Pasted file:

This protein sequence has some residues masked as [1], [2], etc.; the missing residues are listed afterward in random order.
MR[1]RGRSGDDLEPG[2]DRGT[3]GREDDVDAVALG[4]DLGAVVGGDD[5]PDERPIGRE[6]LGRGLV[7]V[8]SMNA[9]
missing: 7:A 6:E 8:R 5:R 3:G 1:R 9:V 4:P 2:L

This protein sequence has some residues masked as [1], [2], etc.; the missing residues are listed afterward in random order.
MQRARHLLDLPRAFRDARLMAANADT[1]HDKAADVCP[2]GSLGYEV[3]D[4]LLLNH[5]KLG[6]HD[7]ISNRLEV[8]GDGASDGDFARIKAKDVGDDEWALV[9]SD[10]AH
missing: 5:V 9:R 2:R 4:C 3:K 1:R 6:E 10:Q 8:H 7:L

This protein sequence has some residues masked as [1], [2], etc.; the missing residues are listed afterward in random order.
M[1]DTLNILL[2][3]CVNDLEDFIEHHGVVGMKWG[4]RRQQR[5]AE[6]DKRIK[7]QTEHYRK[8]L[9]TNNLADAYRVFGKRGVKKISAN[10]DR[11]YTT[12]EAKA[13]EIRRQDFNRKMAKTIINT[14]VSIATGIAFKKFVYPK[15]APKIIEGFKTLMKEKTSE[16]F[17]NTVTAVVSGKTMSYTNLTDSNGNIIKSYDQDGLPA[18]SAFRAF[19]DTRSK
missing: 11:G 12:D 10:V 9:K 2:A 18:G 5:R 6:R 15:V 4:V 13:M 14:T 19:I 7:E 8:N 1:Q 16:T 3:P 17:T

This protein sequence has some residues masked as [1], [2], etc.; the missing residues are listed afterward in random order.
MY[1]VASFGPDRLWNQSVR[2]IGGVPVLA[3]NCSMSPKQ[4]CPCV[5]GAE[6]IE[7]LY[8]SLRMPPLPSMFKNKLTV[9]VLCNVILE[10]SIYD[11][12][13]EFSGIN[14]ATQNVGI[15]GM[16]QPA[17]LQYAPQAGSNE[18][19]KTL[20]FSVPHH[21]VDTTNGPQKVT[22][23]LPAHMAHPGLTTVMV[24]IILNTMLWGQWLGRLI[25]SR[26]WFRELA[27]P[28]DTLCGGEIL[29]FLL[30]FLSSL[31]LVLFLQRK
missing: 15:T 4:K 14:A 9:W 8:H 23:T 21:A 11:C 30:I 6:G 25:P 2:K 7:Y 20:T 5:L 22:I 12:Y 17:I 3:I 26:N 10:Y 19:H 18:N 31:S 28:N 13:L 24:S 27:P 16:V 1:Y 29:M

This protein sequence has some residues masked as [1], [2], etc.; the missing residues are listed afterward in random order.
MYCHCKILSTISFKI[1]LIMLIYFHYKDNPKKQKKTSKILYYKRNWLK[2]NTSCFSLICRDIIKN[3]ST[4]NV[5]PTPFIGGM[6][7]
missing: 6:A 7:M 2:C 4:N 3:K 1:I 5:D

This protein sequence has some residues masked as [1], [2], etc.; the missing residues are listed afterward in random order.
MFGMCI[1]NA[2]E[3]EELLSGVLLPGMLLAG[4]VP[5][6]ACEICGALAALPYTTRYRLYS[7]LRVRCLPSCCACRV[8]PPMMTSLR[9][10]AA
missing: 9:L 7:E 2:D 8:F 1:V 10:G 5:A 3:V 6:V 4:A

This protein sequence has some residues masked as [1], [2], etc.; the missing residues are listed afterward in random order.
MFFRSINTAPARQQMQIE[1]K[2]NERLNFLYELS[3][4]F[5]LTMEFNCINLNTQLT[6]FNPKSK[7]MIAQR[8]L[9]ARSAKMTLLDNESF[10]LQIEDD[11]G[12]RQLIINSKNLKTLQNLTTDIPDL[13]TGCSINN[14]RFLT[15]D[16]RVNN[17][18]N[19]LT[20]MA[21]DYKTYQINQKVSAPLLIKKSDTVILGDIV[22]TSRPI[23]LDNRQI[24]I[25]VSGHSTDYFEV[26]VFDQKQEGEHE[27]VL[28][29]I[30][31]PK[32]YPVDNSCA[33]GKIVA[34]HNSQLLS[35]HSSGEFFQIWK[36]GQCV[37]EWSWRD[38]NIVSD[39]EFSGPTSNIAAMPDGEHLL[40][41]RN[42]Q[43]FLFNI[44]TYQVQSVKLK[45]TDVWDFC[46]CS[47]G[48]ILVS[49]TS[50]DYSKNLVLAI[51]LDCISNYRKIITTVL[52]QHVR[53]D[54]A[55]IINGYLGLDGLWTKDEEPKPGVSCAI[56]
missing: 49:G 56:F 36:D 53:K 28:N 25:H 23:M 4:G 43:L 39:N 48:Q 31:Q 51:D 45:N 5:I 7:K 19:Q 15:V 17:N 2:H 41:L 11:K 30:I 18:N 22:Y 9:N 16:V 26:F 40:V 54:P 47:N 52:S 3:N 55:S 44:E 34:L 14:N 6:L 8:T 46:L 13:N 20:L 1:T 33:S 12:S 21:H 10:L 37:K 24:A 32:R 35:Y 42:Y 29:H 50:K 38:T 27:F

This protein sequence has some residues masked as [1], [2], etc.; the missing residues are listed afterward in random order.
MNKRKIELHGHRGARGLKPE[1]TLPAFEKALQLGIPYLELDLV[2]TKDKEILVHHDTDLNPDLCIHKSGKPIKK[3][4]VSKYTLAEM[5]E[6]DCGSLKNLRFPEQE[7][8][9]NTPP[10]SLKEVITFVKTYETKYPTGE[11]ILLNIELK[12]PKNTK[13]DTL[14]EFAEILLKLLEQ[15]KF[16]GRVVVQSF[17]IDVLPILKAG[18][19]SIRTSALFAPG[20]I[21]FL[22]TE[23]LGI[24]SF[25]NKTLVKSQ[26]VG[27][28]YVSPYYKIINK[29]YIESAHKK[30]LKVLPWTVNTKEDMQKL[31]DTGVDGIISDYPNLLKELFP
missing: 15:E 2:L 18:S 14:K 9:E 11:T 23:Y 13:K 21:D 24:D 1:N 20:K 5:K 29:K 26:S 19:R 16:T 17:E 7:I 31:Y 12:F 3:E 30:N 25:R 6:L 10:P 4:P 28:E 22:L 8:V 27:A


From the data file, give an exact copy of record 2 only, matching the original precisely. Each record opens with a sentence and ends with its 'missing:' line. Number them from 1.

This protein sequence has some residues masked as [1], [2], etc.; the missing residues are listed afterward in random order.
MQRARHLLDLPRAFRDARLMAANADT[1]HDKAADVCP[2]GSLGYEV[3]D[4]LLLNH[5]KLG[6]HD[7]ISNRLEV[8]GDGASDGDFARIKAKDVGDDEWALV[9]SD[10]AH
missing: 5:V 9:R 2:R 4:C 3:K 1:R 6:E 10:Q 8:H 7:L